“We needed a set of rules. In ’68, the University didn’t have a code of conduct,” law professor and executive committee Chairman Michael Sovern, who would later become Columbia’s president, told Spectator. “The objective was to be fair to anyone accused of misconduct.”
Regardless of the medium, one rule remains constant: the SEC insists companies cannot disclose information just to certain groups, by design or by accident, without disclosing it to everyone. A tweet alone reaches a limited audience and can provide market-moving news that does not reach the rest of the market; thus "it needs to be accompanied or preceded by disclosure that reaches the broader world," said in an e-mail John Coffee, a Columbia Law School professor.
Anu Bradford, director of the European Legal Studies Center at Columbia University and author of a 2012 study about the EU’s regulatory clout called “The Brussels Effect,” thinks a British exit (“Brexit”) from the EU would be counterproductive. “The U.K. is simply too small a market,” she said in an interview.
“At one end of the spectrum is a view that a deal increases Iranian standing in the region and frees up resources to pursue policies antithetical to our own,” says Matthew Waxman, a former senior national security official in the George W. Bush administration who is now a professor at Columbia Law School.
Michael Gerrard, director of the Sabin Center for Climate Change Law at Columbia University Law School, agrees. President Barack Obama, he says, almost certainly won’t budge on major energy and environment priorities to win Senate votes for an Iran deal. “He’s not backing off Keystone,” Gerrard says.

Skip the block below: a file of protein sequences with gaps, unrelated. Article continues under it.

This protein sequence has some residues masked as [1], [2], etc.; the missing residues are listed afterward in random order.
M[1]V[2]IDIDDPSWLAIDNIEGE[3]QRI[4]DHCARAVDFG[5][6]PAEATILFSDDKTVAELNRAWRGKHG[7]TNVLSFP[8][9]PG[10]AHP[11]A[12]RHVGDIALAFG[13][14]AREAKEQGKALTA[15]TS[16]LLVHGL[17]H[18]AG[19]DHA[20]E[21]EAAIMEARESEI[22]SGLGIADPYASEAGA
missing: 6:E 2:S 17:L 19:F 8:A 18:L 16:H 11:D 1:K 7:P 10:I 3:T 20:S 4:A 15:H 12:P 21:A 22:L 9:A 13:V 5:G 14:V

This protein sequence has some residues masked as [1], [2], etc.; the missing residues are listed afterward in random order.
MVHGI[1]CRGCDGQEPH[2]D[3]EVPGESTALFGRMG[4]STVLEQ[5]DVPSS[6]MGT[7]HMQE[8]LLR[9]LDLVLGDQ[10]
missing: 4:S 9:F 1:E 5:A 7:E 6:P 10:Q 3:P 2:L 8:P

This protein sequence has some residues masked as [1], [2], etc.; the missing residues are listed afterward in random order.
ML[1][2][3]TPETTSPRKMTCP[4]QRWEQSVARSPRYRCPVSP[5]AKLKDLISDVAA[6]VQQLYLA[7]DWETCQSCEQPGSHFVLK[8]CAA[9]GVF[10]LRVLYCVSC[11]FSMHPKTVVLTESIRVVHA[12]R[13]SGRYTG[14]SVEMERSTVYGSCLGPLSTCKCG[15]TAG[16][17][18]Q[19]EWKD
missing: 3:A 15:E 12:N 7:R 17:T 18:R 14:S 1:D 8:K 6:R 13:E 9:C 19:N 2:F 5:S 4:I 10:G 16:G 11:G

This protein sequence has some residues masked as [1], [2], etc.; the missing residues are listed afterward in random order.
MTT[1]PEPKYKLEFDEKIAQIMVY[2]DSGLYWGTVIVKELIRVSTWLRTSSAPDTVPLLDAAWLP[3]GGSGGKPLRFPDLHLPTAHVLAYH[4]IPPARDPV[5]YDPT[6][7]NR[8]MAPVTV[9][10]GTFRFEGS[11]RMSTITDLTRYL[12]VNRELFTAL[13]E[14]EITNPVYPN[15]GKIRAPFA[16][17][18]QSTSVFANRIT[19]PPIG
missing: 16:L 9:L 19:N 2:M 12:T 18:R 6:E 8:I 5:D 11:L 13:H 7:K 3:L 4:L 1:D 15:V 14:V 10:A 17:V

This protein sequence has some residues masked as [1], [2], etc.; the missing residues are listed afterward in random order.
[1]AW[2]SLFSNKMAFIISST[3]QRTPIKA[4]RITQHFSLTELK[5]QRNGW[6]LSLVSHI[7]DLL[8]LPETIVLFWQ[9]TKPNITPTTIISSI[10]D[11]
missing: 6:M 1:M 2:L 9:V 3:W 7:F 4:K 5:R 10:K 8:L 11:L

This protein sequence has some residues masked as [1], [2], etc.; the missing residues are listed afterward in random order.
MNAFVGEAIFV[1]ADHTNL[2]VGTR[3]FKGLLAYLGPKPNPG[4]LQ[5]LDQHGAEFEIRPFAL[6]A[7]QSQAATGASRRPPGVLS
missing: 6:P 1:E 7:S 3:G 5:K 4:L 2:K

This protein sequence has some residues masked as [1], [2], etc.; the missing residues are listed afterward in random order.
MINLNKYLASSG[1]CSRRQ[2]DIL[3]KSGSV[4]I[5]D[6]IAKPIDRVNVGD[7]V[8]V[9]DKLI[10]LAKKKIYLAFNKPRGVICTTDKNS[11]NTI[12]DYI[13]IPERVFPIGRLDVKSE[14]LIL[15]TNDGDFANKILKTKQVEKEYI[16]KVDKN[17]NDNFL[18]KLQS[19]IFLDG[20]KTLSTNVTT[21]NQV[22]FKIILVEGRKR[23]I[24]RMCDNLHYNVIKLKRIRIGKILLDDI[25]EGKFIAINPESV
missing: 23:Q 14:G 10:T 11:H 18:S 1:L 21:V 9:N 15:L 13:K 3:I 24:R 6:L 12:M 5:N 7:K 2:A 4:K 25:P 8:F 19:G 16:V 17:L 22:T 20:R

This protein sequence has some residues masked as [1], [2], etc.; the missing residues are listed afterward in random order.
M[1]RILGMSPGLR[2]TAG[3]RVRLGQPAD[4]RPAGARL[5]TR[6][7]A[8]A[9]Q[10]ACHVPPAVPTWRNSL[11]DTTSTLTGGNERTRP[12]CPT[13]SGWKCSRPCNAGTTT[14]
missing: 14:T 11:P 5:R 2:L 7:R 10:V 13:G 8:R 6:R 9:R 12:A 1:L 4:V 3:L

"It's much broader than the federal law," said Katherine Franke, a Columbia University law professor. "They felt emboldened by Hobby Lobby." In late February, she wrote a letter on behalf of 30 professors to warn Indiana lawmakers their bill would create "confusion and conflict" if it became law.
Problems for Petrobras, the Brazilian oil company embroiled in what is believed to be the biggest corruption scandal in the country's history, show no sign of abating. John Coffee, professor of law at Columbia Law School, says: "Large institutional investors are increasingly opting out of the class [action] because they do better settling on an individual basis."
For 20 years, Corbett has fought for the principles that have come to be known as net neutrality. The term, coined in 2003 by Tim Wu, a Columbia law professor, refers to the concept of treating all content on the Internet neutrally and prohibiting a provider like AT&T or Comcast from manipulating access to any specific site or charging companies like Netflix for faster delivery of their content.
In this time of media self-reflection about coverage of sexual assaults, it is worth remembering the consensus amidst the controversy over the Rolling Stone campus rape piece. Three points, in particular, come to mind in the wake of discussion
"China generally does not in any case extradite Chinese citizens, so the most likely outcome were this person to be found would be prosecution within China," says Ben Liebman, director of the Center for Chinese Legal Studies at Columbia Law School.